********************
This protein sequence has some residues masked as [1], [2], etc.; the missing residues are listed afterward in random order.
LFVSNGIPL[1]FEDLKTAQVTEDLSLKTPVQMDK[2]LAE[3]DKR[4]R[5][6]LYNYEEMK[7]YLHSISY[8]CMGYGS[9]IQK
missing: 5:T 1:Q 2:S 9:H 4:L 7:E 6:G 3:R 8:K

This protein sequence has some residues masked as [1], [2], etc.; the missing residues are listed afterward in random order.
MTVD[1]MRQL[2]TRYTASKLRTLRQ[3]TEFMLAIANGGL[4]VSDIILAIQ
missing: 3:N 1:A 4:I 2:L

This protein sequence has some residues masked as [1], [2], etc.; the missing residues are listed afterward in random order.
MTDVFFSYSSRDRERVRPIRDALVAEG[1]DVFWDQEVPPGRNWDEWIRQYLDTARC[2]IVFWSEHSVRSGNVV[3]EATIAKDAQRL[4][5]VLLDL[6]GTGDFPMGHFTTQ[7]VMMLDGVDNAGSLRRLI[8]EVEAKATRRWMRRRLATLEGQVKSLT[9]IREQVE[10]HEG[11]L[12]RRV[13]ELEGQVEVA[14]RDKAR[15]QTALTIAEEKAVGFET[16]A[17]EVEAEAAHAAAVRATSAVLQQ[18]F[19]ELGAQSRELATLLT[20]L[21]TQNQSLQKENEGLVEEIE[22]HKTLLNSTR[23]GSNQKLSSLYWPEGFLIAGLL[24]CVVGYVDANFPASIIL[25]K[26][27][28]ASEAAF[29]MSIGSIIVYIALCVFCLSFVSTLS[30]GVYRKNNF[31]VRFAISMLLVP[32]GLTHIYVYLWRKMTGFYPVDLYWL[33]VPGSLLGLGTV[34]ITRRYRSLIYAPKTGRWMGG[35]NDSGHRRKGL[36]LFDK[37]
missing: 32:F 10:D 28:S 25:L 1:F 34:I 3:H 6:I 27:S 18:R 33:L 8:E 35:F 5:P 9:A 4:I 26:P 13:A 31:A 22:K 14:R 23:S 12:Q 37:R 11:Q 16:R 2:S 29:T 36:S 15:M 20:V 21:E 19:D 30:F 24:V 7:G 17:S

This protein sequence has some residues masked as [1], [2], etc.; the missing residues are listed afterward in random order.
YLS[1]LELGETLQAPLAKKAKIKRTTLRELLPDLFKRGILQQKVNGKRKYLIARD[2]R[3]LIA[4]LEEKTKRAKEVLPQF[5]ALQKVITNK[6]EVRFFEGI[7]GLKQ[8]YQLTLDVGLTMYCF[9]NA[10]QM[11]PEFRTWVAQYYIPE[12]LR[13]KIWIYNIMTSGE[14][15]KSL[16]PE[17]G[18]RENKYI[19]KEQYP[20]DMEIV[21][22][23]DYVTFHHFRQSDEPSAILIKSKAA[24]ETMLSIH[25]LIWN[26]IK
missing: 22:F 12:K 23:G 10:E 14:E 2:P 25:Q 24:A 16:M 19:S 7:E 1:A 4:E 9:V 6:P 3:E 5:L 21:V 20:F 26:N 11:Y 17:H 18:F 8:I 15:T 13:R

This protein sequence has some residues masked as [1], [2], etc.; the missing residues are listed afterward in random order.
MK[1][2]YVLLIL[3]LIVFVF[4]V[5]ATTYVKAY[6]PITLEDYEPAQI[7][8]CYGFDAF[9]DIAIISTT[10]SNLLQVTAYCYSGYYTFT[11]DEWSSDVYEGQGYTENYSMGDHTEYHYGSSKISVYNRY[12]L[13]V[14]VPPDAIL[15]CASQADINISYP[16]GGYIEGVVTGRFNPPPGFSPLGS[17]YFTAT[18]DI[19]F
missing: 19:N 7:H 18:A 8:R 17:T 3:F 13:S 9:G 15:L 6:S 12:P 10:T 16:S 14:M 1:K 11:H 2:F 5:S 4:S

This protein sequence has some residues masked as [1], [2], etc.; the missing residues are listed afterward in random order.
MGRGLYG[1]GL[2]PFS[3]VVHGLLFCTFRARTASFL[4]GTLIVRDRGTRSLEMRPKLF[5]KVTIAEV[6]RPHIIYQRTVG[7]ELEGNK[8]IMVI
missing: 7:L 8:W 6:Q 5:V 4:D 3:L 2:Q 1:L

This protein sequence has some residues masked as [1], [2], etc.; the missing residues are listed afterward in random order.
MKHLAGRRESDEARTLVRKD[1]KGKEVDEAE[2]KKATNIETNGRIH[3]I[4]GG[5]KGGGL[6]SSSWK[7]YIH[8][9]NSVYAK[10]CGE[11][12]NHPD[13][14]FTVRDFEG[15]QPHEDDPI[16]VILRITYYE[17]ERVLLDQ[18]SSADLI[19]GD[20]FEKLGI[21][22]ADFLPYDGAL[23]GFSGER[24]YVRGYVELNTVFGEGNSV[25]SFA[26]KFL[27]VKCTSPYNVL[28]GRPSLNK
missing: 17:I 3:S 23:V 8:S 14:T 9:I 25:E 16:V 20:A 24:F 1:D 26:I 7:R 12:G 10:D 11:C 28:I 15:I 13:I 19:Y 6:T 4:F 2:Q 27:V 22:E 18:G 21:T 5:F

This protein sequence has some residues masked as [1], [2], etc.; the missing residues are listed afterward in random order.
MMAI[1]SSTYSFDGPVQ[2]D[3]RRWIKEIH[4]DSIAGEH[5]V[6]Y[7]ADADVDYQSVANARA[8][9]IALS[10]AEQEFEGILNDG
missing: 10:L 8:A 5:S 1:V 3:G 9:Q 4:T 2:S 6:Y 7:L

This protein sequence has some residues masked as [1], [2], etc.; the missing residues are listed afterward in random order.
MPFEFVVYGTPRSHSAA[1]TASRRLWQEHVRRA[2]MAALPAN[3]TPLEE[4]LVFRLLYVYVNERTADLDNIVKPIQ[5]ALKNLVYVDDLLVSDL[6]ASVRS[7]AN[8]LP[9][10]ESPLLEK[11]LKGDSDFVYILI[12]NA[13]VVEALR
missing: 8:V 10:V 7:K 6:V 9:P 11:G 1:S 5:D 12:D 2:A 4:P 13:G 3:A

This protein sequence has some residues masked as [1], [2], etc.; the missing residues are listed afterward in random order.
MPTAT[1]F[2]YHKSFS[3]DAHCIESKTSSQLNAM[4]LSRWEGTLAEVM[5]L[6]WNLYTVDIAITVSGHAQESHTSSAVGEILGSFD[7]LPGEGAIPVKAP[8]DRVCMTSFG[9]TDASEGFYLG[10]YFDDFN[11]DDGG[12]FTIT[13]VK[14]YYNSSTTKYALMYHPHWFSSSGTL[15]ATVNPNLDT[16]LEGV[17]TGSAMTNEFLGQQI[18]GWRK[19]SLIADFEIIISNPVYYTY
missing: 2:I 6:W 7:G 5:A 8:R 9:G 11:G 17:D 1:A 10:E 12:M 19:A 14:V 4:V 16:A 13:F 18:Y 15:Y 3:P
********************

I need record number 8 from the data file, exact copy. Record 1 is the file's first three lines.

This protein sequence has some residues masked as [1], [2], etc.; the missing residues are listed afterward in random order.
MMAI[1]SSTYSFDGPVQ[2]D[3]RRWIKEIH[4]DSIAGEH[5]V[6]Y[7]ADADVDYQSVANARA[8][9]IALS[10]AEQEFEGILNDG
missing: 10:L 8:A 5:S 1:V 3:G 9:Q 4:T 2:S 6:Y 7:L